The British Friend of India Magazine, and Indian Review, Volum 4

Smith, Elder, and Company, 1843

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Side 316 - I offered you peace on terms of equality, and honourable to all " parties. You have chosen war, and are responsible for all the
Side 55 - ... defend themselves ;) but a spirit of distrust taking place in their minds, they took weapons of war to defend themselves ; and the Indians, who had seen them several times without them and let them alone, saying they were peaceable men and hurt nobody, therefore they would not hurt them; now seeing them have guns, and supposing they designed to kill the Indians, they therefore shot the men dead.
Side 55 - The third whose life was sacrificed was a woman, " who had remained in her habitation," not thinking herself warranted in going " to a fortified place for preservation, neither she, her son, nor daughter, nor to take thither the little ones ; but the poor woman after some time began to let in a slavish fear, and advised her children to go with her to a fort not far from their dwelling.
Side 85 - Jews ; they have traditions among themselves of such a descent ; and it is even asserted, that their families are distinguished by the names of Jewish tribes, although, since their conversion to the Islam, they studiously conceal their origin.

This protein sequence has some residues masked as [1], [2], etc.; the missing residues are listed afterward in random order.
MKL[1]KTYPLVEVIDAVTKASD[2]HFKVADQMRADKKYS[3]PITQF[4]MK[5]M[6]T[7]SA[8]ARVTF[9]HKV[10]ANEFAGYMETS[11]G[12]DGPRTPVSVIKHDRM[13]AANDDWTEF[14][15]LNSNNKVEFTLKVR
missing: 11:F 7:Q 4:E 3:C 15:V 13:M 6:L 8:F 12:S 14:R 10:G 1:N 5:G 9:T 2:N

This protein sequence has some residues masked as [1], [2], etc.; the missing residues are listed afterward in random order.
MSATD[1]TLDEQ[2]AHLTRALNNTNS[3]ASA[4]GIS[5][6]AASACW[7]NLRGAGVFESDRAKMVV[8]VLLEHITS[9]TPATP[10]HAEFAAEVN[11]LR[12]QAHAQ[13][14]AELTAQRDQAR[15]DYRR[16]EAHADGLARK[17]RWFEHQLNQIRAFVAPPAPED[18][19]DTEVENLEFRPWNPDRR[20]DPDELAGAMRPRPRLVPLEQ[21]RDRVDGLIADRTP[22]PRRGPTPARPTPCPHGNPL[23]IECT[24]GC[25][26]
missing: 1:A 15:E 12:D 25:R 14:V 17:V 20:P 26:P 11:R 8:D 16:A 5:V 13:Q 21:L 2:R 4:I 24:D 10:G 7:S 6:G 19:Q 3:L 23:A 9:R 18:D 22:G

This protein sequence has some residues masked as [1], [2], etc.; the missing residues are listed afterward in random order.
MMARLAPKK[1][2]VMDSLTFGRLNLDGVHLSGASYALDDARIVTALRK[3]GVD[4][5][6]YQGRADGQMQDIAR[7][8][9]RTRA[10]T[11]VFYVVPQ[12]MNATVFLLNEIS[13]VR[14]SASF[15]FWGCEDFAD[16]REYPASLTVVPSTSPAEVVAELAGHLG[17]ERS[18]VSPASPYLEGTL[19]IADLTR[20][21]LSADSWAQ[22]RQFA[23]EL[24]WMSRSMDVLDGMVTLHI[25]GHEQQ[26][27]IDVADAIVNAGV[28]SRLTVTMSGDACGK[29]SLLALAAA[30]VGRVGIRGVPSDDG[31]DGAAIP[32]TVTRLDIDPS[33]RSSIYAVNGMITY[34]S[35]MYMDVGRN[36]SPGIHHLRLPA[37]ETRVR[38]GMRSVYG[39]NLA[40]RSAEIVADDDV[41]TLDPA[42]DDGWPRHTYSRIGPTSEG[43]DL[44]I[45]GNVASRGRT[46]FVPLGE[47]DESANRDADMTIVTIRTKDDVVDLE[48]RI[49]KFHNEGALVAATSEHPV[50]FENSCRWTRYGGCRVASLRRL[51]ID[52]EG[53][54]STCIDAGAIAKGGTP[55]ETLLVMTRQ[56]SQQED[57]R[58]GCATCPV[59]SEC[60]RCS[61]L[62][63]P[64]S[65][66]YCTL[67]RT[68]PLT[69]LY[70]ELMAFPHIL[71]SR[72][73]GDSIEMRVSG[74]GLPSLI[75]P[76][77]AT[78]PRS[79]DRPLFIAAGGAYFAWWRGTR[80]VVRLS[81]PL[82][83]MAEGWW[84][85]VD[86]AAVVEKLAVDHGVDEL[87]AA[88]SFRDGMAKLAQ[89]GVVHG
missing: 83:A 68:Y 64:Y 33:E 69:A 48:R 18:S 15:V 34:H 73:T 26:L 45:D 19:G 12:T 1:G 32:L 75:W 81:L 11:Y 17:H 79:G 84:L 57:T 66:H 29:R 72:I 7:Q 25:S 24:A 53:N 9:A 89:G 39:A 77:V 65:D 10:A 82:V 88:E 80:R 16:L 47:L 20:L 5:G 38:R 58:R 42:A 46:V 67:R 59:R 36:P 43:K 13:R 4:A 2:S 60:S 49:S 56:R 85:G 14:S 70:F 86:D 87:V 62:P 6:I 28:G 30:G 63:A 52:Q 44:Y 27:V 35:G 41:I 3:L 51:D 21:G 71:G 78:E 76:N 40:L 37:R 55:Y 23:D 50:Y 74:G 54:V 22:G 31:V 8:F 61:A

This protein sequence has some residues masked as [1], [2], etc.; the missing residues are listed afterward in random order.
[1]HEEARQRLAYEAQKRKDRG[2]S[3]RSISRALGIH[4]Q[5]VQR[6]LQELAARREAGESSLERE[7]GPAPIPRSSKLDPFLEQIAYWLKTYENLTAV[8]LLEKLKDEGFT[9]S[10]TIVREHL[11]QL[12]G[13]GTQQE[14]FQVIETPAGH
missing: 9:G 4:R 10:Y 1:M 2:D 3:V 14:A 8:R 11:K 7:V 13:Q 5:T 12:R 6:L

Side 94 - And it is hereby declared and enacted, that no person who may have acquired property by his own industry, or by the exercise of any art, calling, or profession, or by inheritance, assignment, gift, or bequest, shall be dispossessed of such property or prevented from taking possession thereof on the ground that such person, or that the person from whom the property may have been derived, was a Slave.
Side 23 - Long sunk in Superstition's night, By Sin and Satan driven, — I saw not, cared not, for the light, That leads the Blind to Heaven.
Side 55 - They remained openly in the country, whilst the rest were flying to the forts. They still pursued their occupations in the fields or at their homes, without a weapon either for annoyance or defence. And what was their fate ? They lived in security and quiet. The habitation which, to his armed neighbour, was the scene of murder and of the scalping-knife, was to the unarmed Quaker a place of safety and of peace.
Side 55 - The reader of American history will recollect, that in the beginning of the last century a desultory and most dreadful warfare was carried on by the natives against the European settlers ; a warfare that was provoked, as such warfare has almost always originally been, by the injuries and violence of the Christians.
Side 345 - I think myself entitled to draw the following practical inference ; namely, that had we instantly attended to the timely warning of the Barometer, by bringing the ship to the wind, and making preparations for the storm, instead of scudding before it, until we could scud no longer, we should have escaped with as little injury as the two ships I have just alluded to, and that had the three unfortunate ships which foundered in the storm pursued a similar course, which it may be fairly presumed they...
Side 287 - Ions drawn eisle and fretted va'ilt," the wild waters ever urge their way — and the receding sides of that great temple, running inwards in solemn perspective, yet ever and anon, as ocean heaves and falls, rendered visible in its far sanctuary by the broad and flashing light reflected by the foaming surges sweeping onwards from below.

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